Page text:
I think I owned Newbery Medal recipient Walk Two Moons by Sharon Creech when I was a kid, but I definitely never read it. When I saw the audiobook was read by Hope Davis (one of my favorites!), I thought I’d give it a try.
About the Book:
Thirteen-year-old Salamanca Tree Hiddle — “Sal” for short — is about to embark on a road trip with her grandparents. Their destination: Lewiston, Idaho, where Sal’s mother went by bus when she left Sal and Sal’s father not so long ago. Sal’s father is staying behind in Euclid, Ohio, where he and Sal moved after Sal’s mother left.
As the miles roll away behind them, Sal entertains her grandparents with the story of Phoebe Winterbottom — Sal’s friend in Euclid — and her madman. And buried behind this inner story is yet another tale, just between Sal and the reader: her own story, about her life in Bybanks, Kentucky, and what happened before and after her mother disappeared.
I’m not sure how I missed Walk Two Moons as a kid — probably in the same way I missed The Phantom Tollbooth. Though, really, I think I appreciated both more as an adult than I would have as a child. I doubt I’d have gotten the depth of Walk Two Moons, the bittersweet interplay between the three stories Sal tells, had I been reading for plot (as I did as a kid).
Creech weaves the three stories together flawlessly. On the surface, Sal and her grandparents have a rather eventful journey west. One level down, Phoebe’s story fills out the narrative and provides an air of mystery. And the innermost story, the tender core of the novel where Sal lets her guard down in little flashes, grabs onto your heart. As the boundaries between the three fade toward the final pages, I think the end is even more poignant because of how these separate stories collapse into the final moments.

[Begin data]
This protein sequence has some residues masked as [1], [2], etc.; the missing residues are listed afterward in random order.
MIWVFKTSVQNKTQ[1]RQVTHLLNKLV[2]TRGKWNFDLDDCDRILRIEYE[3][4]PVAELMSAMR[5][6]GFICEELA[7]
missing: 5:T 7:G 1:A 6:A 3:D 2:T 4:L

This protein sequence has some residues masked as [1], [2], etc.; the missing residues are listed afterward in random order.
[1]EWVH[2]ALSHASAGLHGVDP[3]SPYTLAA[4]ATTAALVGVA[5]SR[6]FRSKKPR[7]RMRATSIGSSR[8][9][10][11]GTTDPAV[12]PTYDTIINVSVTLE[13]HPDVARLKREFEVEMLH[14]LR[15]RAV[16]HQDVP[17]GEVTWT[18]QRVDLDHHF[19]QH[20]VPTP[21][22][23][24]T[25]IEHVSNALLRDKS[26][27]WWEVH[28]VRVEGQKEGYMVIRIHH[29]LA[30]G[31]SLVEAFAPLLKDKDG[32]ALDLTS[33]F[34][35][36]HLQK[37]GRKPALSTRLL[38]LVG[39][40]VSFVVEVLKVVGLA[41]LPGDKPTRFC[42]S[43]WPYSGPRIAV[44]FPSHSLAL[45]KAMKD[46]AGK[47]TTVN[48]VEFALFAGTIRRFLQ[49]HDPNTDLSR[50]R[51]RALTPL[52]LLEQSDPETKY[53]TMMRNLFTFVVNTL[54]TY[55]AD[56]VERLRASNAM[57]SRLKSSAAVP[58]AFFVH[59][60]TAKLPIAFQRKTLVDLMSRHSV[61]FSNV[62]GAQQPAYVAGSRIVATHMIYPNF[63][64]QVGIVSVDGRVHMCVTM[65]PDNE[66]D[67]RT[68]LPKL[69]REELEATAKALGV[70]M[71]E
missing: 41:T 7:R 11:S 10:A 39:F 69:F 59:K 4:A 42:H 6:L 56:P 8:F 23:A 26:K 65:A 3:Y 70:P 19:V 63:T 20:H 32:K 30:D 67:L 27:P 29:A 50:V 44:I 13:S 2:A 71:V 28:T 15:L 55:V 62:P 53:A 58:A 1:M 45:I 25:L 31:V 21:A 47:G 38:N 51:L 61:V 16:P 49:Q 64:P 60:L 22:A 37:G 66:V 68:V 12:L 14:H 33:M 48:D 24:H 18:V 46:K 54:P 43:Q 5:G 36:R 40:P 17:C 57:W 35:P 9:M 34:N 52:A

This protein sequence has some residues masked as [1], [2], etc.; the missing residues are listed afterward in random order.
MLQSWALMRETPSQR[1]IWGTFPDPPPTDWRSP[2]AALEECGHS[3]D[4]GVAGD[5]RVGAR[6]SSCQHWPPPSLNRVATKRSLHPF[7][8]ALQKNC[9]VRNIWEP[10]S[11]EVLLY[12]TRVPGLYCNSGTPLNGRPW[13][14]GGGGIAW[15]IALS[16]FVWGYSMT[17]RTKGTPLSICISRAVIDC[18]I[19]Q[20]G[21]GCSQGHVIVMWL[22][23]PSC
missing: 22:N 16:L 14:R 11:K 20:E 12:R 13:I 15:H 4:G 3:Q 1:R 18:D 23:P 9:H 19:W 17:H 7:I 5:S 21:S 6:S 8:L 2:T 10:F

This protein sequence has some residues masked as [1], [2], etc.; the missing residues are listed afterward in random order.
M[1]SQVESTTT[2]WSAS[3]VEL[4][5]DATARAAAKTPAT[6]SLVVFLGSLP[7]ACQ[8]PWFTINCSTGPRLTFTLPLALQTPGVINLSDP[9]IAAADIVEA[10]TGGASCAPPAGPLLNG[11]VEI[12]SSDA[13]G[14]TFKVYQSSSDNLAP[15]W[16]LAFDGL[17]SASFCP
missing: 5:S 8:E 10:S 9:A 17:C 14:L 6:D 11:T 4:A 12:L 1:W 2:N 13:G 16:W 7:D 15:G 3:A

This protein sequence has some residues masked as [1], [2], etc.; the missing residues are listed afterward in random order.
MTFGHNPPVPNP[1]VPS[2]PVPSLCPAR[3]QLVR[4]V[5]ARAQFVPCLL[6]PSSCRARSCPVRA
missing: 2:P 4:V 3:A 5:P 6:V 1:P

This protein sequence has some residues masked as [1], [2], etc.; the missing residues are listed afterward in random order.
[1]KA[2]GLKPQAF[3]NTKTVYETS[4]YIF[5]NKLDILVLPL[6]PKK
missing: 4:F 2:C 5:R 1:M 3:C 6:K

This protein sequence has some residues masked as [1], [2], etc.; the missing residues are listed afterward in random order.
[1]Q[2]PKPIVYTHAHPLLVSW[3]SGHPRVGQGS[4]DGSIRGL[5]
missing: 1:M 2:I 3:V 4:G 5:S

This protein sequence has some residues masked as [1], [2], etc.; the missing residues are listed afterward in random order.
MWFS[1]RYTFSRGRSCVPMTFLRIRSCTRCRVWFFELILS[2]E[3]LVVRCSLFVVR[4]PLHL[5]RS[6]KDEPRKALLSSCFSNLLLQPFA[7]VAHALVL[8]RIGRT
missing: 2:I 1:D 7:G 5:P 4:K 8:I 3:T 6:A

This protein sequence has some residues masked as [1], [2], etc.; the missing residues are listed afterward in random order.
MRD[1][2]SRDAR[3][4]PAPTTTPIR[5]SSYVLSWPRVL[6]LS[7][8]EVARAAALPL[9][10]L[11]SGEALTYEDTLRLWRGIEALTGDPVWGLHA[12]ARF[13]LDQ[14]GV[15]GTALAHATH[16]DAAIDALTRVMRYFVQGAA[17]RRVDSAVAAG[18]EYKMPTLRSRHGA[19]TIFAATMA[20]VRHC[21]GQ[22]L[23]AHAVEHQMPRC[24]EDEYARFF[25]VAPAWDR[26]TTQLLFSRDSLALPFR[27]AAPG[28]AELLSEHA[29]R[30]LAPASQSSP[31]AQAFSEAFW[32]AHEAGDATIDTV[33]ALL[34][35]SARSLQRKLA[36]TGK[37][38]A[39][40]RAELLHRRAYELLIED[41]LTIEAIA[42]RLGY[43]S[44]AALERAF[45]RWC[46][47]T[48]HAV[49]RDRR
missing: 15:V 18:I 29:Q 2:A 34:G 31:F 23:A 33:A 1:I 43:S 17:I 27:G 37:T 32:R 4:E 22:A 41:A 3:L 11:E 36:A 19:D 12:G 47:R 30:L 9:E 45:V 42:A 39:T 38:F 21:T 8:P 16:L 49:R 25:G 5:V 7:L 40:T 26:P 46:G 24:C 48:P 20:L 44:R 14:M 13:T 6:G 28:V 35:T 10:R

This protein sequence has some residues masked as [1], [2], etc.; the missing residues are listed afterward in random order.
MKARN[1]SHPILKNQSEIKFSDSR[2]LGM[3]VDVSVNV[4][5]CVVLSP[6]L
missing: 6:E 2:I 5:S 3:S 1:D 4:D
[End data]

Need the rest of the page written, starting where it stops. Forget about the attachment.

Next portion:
Sal is a wonderfully developed character, especially for a middle grade novel. Because we get to see her in so many lights, as well as hear her own voice telling the stories, she is quite multifaceted before the book has gotten very far. She’s strong and determined but also scared, and Creech strikes a perfect balance in her leading lady. Walk Two Moons is truly Salamanca’s journey, and it is a pleasure to watch her make it.
Hope Davis is a fantastic narrator. Walk Two Moons was the third of her audiobooks I’ve listened to, and she has been flawless across the board (even when I didn’t much care for the novel being read — State of Wonder, I’m looking at you!). Her gentle voice and mild accent in Walk Two Moons put the listener at ease and allow him or her to slip effortlessly into the tale unfolding. Davis has the rare gift of being able to take on various roles successfully while at the same time remaining Hope Davis, and she has become one of my go-to narrators. If you’ve yet to try something by her, I can’t recommend her enough.